Confidence Level

This is the percentage of confidence you can have that the results you are seeing are how the entire population would respond. We’ve preprogrammed standard confidence intervals used in market research, which is 95%. The higher the confidence level you choose, the more sure you can be that the data is representative of the population.

The maths behind the calculator

For the detail-minded and inquisitive amongst you:

Following standard market research conventions, the formula used is as below. Note that the value in the calculator is the finite size, calculated with the equations below and rounded up to the nearest whole number which is typical for this statistical calculation.

Where e is the margin of error, p is the population proportion, N is the population size and z is the z-score.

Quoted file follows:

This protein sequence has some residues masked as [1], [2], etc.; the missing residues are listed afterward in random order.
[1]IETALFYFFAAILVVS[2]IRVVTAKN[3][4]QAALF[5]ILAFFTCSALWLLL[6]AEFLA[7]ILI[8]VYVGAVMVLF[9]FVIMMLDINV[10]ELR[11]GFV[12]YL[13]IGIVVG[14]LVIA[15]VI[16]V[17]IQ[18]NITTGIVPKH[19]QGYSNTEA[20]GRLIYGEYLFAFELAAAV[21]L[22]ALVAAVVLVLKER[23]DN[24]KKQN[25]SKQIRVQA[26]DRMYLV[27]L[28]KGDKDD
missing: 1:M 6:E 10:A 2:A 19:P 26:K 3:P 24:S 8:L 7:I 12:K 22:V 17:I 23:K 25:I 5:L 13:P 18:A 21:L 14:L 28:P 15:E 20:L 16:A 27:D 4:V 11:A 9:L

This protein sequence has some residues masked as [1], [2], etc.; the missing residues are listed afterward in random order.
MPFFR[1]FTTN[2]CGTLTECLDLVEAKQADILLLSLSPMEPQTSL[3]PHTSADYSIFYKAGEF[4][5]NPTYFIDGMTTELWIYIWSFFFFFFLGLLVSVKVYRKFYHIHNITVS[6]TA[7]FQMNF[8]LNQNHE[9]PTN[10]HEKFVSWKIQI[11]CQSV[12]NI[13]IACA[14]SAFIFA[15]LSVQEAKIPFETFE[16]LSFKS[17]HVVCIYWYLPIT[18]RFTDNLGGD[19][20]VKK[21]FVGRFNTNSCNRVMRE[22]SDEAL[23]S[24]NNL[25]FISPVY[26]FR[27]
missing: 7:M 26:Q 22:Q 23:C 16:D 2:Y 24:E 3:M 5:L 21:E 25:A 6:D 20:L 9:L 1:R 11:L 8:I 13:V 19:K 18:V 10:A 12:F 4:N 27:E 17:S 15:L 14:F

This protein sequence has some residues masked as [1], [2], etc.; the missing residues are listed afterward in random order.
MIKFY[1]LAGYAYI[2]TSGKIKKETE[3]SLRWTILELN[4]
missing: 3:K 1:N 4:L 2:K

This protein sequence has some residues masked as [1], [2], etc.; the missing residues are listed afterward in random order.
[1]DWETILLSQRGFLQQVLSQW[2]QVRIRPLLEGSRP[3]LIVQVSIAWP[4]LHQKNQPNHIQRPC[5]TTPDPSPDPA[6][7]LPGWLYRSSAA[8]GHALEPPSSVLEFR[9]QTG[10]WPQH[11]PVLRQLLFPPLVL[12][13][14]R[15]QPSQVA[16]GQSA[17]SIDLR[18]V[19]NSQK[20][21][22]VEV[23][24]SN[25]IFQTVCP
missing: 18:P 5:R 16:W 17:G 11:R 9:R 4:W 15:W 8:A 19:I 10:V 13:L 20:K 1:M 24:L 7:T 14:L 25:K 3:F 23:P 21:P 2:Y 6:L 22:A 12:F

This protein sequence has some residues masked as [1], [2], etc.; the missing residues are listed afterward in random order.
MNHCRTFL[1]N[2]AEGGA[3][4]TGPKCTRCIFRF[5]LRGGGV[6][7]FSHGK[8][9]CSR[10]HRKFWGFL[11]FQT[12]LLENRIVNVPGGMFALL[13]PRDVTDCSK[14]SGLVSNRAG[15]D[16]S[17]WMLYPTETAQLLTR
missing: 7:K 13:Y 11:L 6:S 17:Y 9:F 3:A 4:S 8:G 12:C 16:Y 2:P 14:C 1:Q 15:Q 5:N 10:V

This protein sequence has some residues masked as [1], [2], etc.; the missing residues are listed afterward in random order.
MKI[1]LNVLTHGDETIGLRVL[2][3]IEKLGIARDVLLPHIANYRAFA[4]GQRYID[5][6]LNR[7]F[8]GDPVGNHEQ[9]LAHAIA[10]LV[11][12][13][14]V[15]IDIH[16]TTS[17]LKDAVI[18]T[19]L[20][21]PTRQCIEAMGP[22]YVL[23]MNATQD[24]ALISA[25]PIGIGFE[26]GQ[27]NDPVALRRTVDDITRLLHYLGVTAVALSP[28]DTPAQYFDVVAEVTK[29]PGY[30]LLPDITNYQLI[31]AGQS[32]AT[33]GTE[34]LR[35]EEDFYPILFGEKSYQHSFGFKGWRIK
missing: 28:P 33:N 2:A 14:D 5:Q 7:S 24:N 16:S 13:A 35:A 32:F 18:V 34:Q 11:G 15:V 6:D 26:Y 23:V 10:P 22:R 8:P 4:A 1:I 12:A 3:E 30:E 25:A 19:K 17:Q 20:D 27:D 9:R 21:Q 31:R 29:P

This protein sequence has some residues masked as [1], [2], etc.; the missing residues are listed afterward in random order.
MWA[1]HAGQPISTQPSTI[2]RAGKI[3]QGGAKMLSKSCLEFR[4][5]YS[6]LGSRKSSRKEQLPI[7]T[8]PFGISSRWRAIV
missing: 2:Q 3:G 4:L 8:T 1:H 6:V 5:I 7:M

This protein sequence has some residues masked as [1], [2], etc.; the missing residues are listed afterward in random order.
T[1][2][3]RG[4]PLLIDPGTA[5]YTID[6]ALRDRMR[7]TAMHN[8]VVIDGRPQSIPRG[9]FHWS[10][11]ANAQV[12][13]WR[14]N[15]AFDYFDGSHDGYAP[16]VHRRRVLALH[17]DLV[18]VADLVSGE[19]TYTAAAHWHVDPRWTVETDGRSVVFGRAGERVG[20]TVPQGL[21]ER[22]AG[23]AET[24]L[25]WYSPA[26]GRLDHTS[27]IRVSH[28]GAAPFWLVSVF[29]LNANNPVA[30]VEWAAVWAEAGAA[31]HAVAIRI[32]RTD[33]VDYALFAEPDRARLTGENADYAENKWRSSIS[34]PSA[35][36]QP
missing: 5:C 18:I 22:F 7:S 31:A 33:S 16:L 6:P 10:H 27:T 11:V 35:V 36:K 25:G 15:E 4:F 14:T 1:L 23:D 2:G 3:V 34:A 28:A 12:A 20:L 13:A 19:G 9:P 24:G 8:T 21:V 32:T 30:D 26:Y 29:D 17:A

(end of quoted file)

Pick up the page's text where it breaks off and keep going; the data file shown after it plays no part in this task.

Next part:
A z-score is the number of standard deviations (e.g. the variation) the value is from the mean. To find the right z-score, you can use the below figures for inputting to the formula: 

Confidence levelZ-score

These statistics form the basis of the calculator input behind the scenes, so you can easily see the output.

If you have any further questions or queries about the sample size calculator, or want a chat with the Customer Research Team on the best sample size to use, don’t hesitate to get in touch for more information.

Different Survey Types

Here are more detailed sample size considerations for typical market research purposes:

1. Brand tracking

Helps you answer: how is my brand doing?

Sample size considerations:

  • Go large: We would typically recommend a minimum sample size of 1,000 (n=1,000) as brand trackers are typically based on bigger audiences to reduce the level of natural flux in data. This is why we recommend smaller margins of error in our calculator for brand tracking.